carpet spot and stain removal

Carpet Cleaning, Floor Care

Custodian’s Guide to Carpet Spot and Stain Removal

Spots. Spills. Stains. They’re often the first things visitors to your facility notice about your floor coverings. Left untreated, spots and stains on carpets have the potential to create a negative impression of your business, school or office building. However, early response can help reduce the incidence of permanent blemishes and keep your facility carpeting looking fresh and clean no matter what life throws (or drops) at it!

24 Hours Until a Spot is a Stain

What’s the Difference between a Spot and a Stain?

The difference between a spot and a stain is about 24 hours. Treated quickly, spots and spills are easier to clean. But if a spot sits and becomes a stain it will be more challenging to remove and more likely to become permanent.

Check for Spots and Stains Daily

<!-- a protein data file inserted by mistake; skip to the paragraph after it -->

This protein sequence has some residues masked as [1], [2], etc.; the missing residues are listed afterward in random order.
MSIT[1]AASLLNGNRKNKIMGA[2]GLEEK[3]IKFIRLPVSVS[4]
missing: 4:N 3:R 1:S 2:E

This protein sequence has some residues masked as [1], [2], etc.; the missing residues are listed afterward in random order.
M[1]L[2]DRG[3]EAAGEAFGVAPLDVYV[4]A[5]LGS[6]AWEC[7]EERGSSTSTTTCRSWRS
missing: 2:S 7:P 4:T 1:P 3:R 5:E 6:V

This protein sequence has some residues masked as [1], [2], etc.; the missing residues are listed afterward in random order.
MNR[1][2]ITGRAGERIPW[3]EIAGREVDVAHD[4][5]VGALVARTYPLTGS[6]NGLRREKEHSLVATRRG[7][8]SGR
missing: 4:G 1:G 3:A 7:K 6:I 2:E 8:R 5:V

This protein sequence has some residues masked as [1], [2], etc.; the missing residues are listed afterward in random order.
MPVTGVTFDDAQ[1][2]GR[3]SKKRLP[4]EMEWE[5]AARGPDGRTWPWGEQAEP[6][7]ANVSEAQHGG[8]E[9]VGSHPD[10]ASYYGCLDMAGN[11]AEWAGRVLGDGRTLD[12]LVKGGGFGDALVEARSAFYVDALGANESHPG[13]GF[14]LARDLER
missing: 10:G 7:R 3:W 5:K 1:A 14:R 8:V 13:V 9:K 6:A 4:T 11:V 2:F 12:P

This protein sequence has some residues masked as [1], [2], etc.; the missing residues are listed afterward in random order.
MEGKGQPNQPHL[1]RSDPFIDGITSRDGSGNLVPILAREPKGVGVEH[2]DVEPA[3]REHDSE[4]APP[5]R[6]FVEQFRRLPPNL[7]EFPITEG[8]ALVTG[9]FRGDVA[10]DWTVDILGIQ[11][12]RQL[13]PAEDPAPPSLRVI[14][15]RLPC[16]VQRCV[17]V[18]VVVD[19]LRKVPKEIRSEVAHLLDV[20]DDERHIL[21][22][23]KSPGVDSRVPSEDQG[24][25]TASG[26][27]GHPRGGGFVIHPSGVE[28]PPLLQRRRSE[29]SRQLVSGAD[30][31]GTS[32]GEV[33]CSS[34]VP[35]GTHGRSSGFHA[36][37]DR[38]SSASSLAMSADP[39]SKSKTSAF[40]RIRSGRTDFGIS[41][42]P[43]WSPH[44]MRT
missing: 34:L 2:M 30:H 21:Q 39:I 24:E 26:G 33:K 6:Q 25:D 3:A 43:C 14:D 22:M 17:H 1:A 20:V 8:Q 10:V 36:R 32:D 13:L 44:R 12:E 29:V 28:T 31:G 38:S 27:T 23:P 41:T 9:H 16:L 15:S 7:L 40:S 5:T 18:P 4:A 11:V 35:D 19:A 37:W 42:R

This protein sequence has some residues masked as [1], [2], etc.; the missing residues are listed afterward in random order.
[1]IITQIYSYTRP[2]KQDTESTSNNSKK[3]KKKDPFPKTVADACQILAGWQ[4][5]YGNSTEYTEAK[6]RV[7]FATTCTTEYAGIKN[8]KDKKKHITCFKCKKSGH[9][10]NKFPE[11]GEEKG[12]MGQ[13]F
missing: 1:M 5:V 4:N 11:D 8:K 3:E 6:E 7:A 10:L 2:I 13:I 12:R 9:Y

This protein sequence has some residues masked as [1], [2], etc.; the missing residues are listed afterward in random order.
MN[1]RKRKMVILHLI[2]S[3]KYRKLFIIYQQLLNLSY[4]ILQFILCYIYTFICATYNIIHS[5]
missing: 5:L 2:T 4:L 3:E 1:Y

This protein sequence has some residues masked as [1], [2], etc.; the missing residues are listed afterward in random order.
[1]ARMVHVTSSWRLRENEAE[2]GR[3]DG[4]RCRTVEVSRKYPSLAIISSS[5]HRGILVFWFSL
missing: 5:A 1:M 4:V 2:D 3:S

Commercial carpeting is a big investment. You can help prolong its life cycle and keep it looking attractive by treating and cleaning spots and stains as quickly as they are noticed. Checking for them daily should be a routine aspect of your Carpet Maintenance Program, which experts agree should look something like this…

  • Prevention.  80% of dirt is walked off with about 12’ of entrance matting. Take precautions to prevent certain types of spots and stains before they happen, with exterior and interior matting or walk-off tiles to capture moisture, greasy slush and street soil before it’s tracked onto your expensive carpeting.
  • Daily Vacuuming and Inspection.  Regular carpet vacuuming, especially in high traffic areas, removes dry soil and prevents it from grinding into fibers. A frequent spot check (no pun intended) of all areas allows new spots to be treated quickly before they become permanent stains.
  • Interim Cleaning.  Interim maintenance, such as low-moisture bonnet cleaning, will help your carpeting retain its like-new appearance longer and will help improve performance. Interim cleaning is performed less frequently than daily, but should be planned often for high traffic areas. Triad works nicely for bonnet buffing as well as a pre-spray spotter for high-traffic lanes.